Stateside

Monday-Thursday, 3pm on IPR News
Cynthia Canty

Stateside with Cynthia Canty covers a wide range of Michigan news and policy issues — as well as culture and lifestyle stories. The show is a production of our partner Michigan Radio. It focuses on topics and events that matter to people all across the state.

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Stateside
5:28 pm
Thu August 28, 2014

Detroit is offered a $4 billion loan in exchange for DIA art

A New York lender called Art Capital Group is offering a $4 billion loan to the city of Detroit if it puts up its art collection as collateral.

Detroit News business columnist Daniel Howes said the city would be wise to pass on this offer.

The proposal is being backed by holdout bond insurers Syncora, and the Financial Guaranty Insurance Company.

Howes said the proposal would put DIA art one step closer to being sold, pensioners would receive a lot less money, and the loan would be spread around to other creditors.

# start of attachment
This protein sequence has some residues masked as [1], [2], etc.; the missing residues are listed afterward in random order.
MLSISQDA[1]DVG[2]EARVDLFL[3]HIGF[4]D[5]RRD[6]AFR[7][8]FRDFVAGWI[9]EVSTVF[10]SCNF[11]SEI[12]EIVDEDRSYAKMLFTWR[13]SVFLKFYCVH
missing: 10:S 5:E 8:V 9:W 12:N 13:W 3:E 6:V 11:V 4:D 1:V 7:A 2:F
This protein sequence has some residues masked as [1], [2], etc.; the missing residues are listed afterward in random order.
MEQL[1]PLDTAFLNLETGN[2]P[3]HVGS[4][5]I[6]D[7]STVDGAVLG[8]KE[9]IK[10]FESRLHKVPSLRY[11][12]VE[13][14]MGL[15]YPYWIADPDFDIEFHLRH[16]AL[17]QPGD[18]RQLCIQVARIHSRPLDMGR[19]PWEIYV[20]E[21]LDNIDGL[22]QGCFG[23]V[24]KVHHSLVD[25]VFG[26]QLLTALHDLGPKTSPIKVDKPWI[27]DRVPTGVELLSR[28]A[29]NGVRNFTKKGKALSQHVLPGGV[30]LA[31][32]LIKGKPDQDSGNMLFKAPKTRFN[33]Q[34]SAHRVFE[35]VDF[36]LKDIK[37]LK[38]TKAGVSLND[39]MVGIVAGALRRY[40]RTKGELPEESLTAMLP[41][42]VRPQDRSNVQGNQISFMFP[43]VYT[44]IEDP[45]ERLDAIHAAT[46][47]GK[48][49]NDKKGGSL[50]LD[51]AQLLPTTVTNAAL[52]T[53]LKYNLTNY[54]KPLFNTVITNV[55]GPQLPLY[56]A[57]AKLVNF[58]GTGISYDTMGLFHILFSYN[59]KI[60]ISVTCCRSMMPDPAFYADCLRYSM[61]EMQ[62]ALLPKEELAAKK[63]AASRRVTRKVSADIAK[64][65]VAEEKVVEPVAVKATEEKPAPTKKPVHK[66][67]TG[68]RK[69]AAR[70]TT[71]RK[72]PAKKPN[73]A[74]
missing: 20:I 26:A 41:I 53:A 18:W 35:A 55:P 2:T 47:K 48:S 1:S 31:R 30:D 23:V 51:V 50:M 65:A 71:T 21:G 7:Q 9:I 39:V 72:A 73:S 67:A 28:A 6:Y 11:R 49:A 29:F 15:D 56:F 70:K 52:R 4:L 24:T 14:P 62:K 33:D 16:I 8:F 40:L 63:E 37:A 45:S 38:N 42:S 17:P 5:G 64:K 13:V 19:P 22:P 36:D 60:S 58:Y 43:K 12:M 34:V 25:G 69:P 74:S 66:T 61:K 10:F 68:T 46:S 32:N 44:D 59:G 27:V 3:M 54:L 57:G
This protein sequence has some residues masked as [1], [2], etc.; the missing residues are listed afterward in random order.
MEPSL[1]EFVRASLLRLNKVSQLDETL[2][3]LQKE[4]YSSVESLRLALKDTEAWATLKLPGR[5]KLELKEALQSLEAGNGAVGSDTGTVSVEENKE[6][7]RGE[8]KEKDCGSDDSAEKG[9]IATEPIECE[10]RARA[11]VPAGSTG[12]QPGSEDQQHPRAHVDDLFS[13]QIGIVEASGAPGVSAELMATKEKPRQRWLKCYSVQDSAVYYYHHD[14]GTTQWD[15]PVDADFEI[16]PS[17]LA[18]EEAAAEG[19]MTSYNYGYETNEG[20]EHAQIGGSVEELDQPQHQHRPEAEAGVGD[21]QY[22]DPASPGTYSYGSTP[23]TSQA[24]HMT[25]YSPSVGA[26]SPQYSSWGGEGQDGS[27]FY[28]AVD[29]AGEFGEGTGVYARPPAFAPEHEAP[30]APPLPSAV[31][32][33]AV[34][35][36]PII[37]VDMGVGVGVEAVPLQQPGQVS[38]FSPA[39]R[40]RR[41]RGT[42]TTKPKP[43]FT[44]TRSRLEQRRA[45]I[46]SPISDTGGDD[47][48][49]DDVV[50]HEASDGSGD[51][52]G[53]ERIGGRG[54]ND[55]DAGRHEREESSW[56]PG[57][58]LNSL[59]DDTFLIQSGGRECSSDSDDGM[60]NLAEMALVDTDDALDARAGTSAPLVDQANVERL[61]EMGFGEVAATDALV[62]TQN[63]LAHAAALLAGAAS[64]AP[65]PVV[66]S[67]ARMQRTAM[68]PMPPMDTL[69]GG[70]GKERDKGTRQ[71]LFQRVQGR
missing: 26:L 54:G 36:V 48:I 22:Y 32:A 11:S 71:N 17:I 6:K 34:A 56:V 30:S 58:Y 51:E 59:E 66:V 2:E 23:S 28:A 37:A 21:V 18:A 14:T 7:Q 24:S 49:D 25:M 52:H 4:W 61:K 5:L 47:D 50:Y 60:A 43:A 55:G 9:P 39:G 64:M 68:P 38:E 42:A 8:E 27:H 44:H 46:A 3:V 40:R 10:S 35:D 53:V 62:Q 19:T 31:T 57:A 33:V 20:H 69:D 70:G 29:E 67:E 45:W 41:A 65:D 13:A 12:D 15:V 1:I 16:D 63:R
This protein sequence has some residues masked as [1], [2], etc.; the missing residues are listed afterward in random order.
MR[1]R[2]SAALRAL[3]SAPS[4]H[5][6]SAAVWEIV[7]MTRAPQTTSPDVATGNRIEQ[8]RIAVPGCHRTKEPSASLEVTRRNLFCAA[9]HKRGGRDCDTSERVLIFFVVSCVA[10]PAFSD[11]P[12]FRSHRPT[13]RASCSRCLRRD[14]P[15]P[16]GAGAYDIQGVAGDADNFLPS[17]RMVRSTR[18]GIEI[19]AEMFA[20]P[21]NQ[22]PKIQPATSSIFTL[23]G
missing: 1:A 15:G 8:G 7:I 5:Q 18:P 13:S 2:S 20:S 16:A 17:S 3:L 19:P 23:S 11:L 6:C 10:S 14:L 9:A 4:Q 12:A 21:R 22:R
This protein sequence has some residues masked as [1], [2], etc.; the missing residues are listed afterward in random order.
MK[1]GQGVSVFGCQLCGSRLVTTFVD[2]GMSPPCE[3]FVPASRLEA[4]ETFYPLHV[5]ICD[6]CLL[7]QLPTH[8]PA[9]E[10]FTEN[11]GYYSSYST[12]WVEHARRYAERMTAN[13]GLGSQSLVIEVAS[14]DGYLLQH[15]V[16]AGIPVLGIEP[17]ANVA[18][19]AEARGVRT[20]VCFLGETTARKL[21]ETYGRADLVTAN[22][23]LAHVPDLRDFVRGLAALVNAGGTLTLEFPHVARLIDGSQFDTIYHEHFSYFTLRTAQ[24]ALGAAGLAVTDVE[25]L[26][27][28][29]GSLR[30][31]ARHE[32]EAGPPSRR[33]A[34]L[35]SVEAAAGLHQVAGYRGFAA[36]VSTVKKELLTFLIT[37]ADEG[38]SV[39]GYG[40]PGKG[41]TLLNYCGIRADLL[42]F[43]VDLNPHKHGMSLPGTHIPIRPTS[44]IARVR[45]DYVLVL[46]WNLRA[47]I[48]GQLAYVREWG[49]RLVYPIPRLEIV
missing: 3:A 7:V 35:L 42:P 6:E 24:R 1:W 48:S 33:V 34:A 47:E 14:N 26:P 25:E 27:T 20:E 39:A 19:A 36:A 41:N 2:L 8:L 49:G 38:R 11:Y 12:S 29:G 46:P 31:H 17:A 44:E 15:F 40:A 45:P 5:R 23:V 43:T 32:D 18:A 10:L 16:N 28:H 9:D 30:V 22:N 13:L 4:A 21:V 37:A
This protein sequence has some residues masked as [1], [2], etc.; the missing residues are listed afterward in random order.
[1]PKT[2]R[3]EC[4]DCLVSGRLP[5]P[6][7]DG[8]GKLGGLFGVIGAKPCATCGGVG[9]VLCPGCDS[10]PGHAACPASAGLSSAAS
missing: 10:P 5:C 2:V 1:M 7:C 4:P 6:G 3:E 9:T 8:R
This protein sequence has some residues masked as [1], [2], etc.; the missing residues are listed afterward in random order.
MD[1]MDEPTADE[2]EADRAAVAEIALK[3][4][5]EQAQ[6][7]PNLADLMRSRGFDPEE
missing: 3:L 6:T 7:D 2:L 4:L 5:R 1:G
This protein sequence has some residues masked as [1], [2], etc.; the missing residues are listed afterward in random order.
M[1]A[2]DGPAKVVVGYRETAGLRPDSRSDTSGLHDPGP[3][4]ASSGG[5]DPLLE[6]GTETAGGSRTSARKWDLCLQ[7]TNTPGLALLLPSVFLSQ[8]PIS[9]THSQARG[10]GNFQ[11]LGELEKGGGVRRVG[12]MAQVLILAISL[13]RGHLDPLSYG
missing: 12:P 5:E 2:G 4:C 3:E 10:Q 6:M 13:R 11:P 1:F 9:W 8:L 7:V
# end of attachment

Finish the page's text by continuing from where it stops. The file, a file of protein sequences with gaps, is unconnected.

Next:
Howes said city officials said they were not interested in discussing the deal, and that they say they will stand behind the "Grand Bargain" because it is money in hand and the deal will help avoid legal issues.

Howes also said the offer is just now coming up to stall the bankruptcy trial.

Read Howes column in the Detroit News here.

*Listen to the full interview with Daniel Howes above. 

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Stateside
5:00 pm
Thu August 28, 2014

UM & MSU new season starts Saturday

Michigan Stadium.

Saturday brings the start of a new college football season. Michigan Radio’s sports commentator John U. Bacon joined Stateside to talk about what is in store for the teams.

Bacon discussed the re-match between Michigan Wolverines and Appalachian State, the pending Michigan State against Jacksonville State game, and the Big Ten.

*Listen to the full interview with John Bacon above. 

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Stateside
4:55 pm
Thu August 28, 2014